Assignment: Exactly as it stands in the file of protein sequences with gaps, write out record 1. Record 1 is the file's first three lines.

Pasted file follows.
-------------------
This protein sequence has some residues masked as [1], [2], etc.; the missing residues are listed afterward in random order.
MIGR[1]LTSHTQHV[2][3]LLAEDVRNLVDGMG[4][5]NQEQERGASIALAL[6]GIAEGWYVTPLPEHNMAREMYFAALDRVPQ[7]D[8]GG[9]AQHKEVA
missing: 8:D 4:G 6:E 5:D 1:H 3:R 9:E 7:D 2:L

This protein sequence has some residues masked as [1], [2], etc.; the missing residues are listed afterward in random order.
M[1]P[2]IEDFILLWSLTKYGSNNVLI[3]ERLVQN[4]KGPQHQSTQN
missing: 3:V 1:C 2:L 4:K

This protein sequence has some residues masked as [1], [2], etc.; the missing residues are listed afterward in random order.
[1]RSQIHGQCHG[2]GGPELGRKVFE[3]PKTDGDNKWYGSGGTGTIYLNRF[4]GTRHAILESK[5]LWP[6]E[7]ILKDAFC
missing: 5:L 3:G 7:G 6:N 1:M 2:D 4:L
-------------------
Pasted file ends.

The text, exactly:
This protein sequence has some residues masked as [1], [2], etc.; the missing residues are listed afterward in random order.
MIGR[1]LTSHTQHV[2][3]LLAEDVRNLVDGMG[4][5]NQEQERGASIALAL[6]GIAEGWYVTPLPEHNMAREMYFAALDRVPQ[7]D[8]GG[9]AQHKEVA
missing: 8:D 4:G 6:E 5:D 1:H 3:R 9:E 7:D 2:L